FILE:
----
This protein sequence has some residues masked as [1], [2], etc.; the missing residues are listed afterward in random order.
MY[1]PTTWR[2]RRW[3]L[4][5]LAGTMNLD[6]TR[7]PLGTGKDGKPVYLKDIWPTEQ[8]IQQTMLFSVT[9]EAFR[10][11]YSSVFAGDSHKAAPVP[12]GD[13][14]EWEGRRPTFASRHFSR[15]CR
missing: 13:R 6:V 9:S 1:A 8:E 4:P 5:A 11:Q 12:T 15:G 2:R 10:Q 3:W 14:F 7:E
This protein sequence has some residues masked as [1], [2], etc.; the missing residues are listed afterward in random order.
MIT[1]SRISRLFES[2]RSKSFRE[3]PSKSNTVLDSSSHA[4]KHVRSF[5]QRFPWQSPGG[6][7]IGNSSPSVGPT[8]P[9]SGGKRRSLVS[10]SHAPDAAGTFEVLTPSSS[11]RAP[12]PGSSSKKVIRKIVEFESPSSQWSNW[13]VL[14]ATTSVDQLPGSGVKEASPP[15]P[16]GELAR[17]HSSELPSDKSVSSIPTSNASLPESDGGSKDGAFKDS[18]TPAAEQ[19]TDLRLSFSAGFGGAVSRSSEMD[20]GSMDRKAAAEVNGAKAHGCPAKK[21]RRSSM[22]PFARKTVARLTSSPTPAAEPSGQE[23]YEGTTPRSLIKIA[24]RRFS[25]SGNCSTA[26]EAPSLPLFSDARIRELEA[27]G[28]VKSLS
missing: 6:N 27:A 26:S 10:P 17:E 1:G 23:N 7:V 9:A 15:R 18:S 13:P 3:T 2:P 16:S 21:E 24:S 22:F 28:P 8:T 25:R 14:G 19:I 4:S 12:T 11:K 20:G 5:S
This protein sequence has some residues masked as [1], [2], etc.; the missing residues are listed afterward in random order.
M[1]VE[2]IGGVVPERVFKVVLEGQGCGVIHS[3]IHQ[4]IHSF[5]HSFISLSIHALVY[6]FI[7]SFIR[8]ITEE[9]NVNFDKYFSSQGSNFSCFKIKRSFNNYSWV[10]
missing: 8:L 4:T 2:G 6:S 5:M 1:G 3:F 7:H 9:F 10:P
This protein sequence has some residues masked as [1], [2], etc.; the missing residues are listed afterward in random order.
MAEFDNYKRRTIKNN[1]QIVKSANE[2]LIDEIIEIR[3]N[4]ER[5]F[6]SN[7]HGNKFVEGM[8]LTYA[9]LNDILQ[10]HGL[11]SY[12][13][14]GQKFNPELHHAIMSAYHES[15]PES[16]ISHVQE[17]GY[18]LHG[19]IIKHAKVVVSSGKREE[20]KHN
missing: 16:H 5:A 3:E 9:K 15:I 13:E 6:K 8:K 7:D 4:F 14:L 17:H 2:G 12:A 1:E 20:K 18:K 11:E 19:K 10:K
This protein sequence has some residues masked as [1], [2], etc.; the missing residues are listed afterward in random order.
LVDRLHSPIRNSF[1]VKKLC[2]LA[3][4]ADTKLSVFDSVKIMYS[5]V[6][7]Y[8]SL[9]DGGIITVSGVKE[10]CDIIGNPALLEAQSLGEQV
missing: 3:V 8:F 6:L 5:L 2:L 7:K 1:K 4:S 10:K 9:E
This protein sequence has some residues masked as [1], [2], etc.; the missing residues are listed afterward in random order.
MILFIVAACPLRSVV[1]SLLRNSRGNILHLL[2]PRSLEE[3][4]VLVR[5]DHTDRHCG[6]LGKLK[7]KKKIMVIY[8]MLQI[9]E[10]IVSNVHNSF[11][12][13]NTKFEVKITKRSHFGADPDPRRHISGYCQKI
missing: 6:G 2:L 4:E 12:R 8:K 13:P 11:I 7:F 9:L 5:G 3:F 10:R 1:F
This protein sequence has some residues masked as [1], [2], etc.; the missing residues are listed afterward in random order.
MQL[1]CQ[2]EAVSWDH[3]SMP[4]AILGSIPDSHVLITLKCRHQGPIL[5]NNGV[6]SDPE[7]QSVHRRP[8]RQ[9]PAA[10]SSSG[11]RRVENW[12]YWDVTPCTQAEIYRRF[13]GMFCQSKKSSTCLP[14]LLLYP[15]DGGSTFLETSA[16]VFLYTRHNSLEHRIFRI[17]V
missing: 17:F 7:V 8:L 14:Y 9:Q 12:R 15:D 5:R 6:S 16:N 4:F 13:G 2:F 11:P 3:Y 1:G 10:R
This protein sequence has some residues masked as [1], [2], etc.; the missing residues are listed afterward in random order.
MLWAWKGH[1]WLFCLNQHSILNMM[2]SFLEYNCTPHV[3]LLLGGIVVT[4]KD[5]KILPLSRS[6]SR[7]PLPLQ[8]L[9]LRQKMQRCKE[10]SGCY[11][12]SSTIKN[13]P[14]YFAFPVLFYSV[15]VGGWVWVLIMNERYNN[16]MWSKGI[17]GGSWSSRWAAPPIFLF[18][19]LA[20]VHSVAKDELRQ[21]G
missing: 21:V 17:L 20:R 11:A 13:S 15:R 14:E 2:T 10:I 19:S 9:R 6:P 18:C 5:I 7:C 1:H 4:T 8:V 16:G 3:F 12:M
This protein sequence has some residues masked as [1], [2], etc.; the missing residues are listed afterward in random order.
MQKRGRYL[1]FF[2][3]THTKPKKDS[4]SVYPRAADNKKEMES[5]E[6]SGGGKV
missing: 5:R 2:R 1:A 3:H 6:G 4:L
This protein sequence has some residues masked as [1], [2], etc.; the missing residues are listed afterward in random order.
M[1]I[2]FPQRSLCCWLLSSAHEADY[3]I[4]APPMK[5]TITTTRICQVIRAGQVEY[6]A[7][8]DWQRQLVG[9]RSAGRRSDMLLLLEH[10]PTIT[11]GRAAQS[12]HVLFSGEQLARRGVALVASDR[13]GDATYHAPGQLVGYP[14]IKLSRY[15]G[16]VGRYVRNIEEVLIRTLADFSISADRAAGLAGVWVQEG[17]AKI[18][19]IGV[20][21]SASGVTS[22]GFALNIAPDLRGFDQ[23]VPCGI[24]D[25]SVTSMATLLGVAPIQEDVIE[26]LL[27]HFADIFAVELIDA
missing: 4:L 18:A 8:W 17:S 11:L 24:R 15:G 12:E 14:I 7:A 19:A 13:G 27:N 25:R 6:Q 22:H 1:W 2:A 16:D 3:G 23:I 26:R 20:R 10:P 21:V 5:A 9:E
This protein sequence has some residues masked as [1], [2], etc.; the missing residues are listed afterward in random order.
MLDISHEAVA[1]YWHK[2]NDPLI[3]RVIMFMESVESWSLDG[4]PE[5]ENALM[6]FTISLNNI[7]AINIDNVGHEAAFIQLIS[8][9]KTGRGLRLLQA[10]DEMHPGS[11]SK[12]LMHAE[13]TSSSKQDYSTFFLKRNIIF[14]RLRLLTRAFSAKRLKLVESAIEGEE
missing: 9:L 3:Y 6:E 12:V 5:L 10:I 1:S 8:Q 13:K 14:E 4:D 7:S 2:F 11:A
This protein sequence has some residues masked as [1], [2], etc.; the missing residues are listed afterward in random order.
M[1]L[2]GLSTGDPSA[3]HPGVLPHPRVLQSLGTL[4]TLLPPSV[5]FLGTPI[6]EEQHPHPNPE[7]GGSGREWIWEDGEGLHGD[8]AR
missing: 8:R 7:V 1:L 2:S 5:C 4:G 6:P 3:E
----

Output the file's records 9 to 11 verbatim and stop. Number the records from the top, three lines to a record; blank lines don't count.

This protein sequence has some residues masked as [1], [2], etc.; the missing residues are listed afterward in random order.
MQKRGRYL[1]FF[2][3]THTKPKKDS[4]SVYPRAADNKKEMES[5]E[6]SGGGKV
missing: 5:R 2:R 1:A 3:H 6:G 4:L
This protein sequence has some residues masked as [1], [2], etc.; the missing residues are listed afterward in random order.
M[1]I[2]FPQRSLCCWLLSSAHEADY[3]I[4]APPMK[5]TITTTRICQVIRAGQVEY[6]A[7][8]DWQRQLVG[9]RSAGRRSDMLLLLEH[10]PTIT[11]GRAAQS[12]HVLFSGEQLARRGVALVASDR[13]GDATYHAPGQLVGYP[14]IKLSRY[15]G[16]VGRYVRNIEEVLIRTLADFSISADRAAGLAGVWVQEG[17]AKI[18][19]IGV[20][21]SASGVTS[22]GFALNIAPDLRGFDQ[23]VPCGI[24]D[25]SVTSMATLLGVAPIQEDVIE[26]LL[27]HFADIFAVELIDA
missing: 4:L 18:A 8:W 17:S 11:L 24:R 15:G 12:E 14:I 7:A 19:A 13:G 27:N 25:R 6:Q 22:H 1:W 2:A 16:D 3:G 23:I 26:R 20:R 10:P 21:V 5:A 9:E
This protein sequence has some residues masked as [1], [2], etc.; the missing residues are listed afterward in random order.
MLDISHEAVA[1]YWHK[2]NDPLI[3]RVIMFMESVESWSLDG[4]PE[5]ENALM[6]FTISLNNI[7]AINIDNVGHEAAFIQLIS[8][9]KTGRGLRLLQA[10]DEMHPGS[11]SK[12]LMHAE[13]TSSSKQDYSTFFLKRNIIF[14]RLRLLTRAFSAKRLKLVESAIEGEE
missing: 9:L 3:Y 6:E 12:V 5:L 10:I 1:S 8:Q 13:K 14:E 4:D 7:S 2:F 11:A